By James Lomuscio
Westport’s Planning and Zoning Commission (P&Z) tonight voted 6 to 0 with 1 abstention to give a positive report on a planned Elm Street land swap that would net the town nine additional parking spaces downtown.
This building housing the Villa Del Sol Restaurant at 35 Elm St. would be razed and swapped for part of the town-owned parking lot across the street. (CLICK TO ENLARGE) Dave Matlow for WestportNow.com
The positive report is the first step allowing developer David Waldman to put up a $7 million building on a piece of the town’s Baldwin Parking Lot at 36 Elm St. in exchange for property he has an option to buy at 35 Elm St. across the street.
Waldman, principal of David Adam Realty who is heading the nearby Bedford Square Pproject, also owns the historic Kemper Gunn House relocated to the town lot three years ago.
Frist Selectman Jim Marpe has been supporting the land swap and two weeks ago requested a positive P&Z endorsement. Marpe has been bullish on the plan since the town would gain nine parking space in the parking-stressed downtown.
Two weeks ago, the P&Z took a straw vote with commissioner Chip Stephens being the only dissenter.
At the time Stephens said he felt uncomfortable that the town was pushing for the swap, and that the onus should be on the developer. He also questioned the value of exchange to Westport residents, saying that it would only benefit out-of-town shoppers.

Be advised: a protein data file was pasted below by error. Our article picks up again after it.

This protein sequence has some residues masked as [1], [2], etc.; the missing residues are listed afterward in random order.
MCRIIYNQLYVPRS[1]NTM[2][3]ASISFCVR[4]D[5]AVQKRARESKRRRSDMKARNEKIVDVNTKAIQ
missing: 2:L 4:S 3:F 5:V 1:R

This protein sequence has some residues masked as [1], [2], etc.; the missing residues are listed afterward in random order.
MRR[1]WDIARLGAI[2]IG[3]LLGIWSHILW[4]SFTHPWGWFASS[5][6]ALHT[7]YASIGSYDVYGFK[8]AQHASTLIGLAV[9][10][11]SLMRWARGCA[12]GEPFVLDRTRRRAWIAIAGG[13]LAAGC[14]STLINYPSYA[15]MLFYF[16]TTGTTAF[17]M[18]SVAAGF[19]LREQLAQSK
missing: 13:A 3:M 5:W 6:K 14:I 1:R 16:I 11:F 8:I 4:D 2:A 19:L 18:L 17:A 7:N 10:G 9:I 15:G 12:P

Tonight, Stephens softened his tone, abstaining instead, saying, “I’m not going to fight this as hard as I thought I would.”
He did, however, suggest that the Board of Finance, which has to approve the transaction, give a close look at the exchange to assure the town would benefit from the deal.
The proposal includes Waldman buying the Villa Del Sol building and property totaling .15449 acres at 36 Elm St., on which he has an option, for $6 million, including buying out the restaurant’s lease. He then plans to raze the building, making the area it into a parking lot.
The new lot would be traded for a .15395-acre town parcel across the road at 35 Elm St. There, Waldman plans to construct a two-story building for retail and residential tenants, with one of the apartments being affordable.
Other commissioners agreed with Stephens that the report should include due diligence from the finance board, including the requirement of appraisals for both properties.
“It’s a positive report with caveats,” said commissioner Jack Whittle.
At the previous P&Z meeting Sept. 15, Tax Assessor Paul Friia said the new 35 Elm St. building’s market value would be approximately $7 million netting $82,600 in annual tax revenue.
That is a net gain of $38,000 from the current restaurant building valued at $3.7 million, he said, and currently generates $44,600 a year.
Still, commissioners tonight demanded the Board of Finance further scrutinize the project on Elm Street, which is considered the final stretch in what has been dubbed the downtown’s golden triangle.
P&Z Chairwoman Catherine Walsh stressed the need for Elm Street’s renovation.
“I think this is a great project,” she said.